When the White House Got Into the Nudge Business

Season 7, Episode 6 This week on Freakonomics Radio: a tiny behavioral-sciences startup in the Obama White House tried to improve the way federal agencies did their work. Considering the size (and habits) of most federal agencies, it wasn’t so simple. Plus: a terrorism summit. Stephen Dubner reviews what we do and don’t know about terrorism; what’s […]

Is There a Better Way to Fight Terrorism? A New Freakonomics Radio Podcast

Next week, the White House is hosting a Summit on Countering Violent Extremism (known to most laypeople as "terrorism"). It was originally scheduled for last year but got delayed – and then put back on the calendar after the Paris attacks in January. What should we expect from a summit like this? "Alas, I’m expecting very little of a positive nature," Col. (Ret.) Jack Jacobs tells us. "I view this principally as a media event. I hope I’m wrong."

Just in case the summit does turn out to be primarily a media event, we thought we’d take our podcast – which technically, is a media event – and turn it into a terrorism summit. This week's episode is called "Is There a Better Way to Fight Terrorism?" (You can subscribe to the podcast at iTunes or elsewhere, get the RSS feed, or listen via the media player above. You can also read the transcript, which includes credits for the music you’ll hear in the episode.)

The Truth Is Out There…Isn’t It?

Season 3, Episode 3

Until not so long ago, chicken feet were essentially waste material.  Now they provide enough money to keep U.S. chicken producers in the black -- by exporting 300,000 metric tons of chicken “paws” to China and Hong Kong each year. In the first part of this hour-long episode of Freakonomics Radio, host Stephen Dubner explores this and other examples of weird recycling. We hear the story of a Cleveland non-profit called MedWish, which ships unused or outdated hospital equipment to hospitals in poor countries around the world. We also hear Intellectual Ventures founder Nathan Myhrvold describe a new nuclear-power reactor that runs on radioactive waste.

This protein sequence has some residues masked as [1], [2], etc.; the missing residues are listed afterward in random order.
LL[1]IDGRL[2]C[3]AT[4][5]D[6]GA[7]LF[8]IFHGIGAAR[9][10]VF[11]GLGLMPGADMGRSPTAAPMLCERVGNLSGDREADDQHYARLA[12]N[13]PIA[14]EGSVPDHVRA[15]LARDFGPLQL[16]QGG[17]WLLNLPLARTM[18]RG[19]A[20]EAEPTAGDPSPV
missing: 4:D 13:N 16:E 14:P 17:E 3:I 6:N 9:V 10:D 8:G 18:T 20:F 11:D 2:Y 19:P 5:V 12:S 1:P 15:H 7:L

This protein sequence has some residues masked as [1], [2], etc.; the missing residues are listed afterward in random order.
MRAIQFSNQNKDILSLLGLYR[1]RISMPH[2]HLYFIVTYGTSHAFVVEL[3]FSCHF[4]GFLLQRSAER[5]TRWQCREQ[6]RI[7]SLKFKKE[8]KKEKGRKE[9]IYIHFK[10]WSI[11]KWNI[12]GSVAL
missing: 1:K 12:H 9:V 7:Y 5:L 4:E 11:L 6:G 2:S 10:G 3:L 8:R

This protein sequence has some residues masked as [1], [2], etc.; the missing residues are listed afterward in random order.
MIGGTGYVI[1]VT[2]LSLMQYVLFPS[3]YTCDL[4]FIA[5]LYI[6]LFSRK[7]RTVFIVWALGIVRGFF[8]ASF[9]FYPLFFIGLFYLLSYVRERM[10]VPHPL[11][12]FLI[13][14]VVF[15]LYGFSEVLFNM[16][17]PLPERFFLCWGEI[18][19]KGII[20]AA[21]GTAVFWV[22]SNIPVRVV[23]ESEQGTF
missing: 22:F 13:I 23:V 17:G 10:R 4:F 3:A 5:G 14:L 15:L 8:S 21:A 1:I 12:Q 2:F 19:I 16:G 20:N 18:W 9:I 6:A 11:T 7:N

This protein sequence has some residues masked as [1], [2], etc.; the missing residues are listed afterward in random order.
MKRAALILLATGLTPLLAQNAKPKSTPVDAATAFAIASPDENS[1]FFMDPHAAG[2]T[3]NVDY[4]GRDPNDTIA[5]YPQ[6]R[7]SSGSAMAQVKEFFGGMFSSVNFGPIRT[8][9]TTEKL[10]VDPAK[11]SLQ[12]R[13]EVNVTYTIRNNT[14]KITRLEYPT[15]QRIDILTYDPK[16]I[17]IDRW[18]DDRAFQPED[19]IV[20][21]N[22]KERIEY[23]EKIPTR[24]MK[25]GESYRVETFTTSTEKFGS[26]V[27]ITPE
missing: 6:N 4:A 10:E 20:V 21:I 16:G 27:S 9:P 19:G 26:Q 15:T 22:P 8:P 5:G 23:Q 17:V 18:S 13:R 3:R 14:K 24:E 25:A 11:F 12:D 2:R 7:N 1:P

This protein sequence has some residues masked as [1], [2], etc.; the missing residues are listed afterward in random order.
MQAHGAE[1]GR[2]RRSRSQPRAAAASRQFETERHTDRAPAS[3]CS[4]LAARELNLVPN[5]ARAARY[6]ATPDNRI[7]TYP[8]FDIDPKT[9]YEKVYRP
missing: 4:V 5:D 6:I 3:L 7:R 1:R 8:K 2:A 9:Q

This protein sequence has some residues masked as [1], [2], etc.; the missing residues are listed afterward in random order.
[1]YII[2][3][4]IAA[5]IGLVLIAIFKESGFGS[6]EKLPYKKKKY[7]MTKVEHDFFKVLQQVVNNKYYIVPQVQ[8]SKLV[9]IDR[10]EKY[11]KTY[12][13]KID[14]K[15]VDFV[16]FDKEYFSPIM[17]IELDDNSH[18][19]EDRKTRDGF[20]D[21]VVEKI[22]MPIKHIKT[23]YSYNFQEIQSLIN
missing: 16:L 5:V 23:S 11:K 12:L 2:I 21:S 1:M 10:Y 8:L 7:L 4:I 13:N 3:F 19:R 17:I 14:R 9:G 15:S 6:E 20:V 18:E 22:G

Waiter, There’s a Physicist in My Soup, Part 2

Last week, in Part 1 of our "Waiter, There's a Physicist in My Soup!" podcast, we looked at the movement to bring more science into the kitchen, embodied by the efforts of physicist/chef/inventor Nathan Myhrvold and his forthcoming cookbook Modernist Cuisine: The Art and Science of Cooking. We also heard from Alice Waters, the champion of organic and slow food, who thinks we need to get back to basics, with less technology in our food.

In Part 2, we get out of the kitchen and take a broader look at the past, present and future of food science.

Waiter, There’s a Physicist In My Soup, Part I

Our latest Freakonomics Radio podcast (you can download/subscribe at iTunes, get the RSS feed, listen live via the link in box at right or read a transcript here) is called "Waiter, There's a Physicist in My Soup." It's the first segment of a two-parter about food and food science; it's also about why we eat what we eat, and how that may change in the future. The first episode takes a look at the "molecular gastronomy" movement, which gets a big bump in visibility next month with the publication of a mammoth cookbook called Modernist Cuisine: The Art and Science of Cooking. Its principal author is Nathan Myhrvold, the former chief technology officer of Microsoft who now runs an invention company called Intellectual Ventures.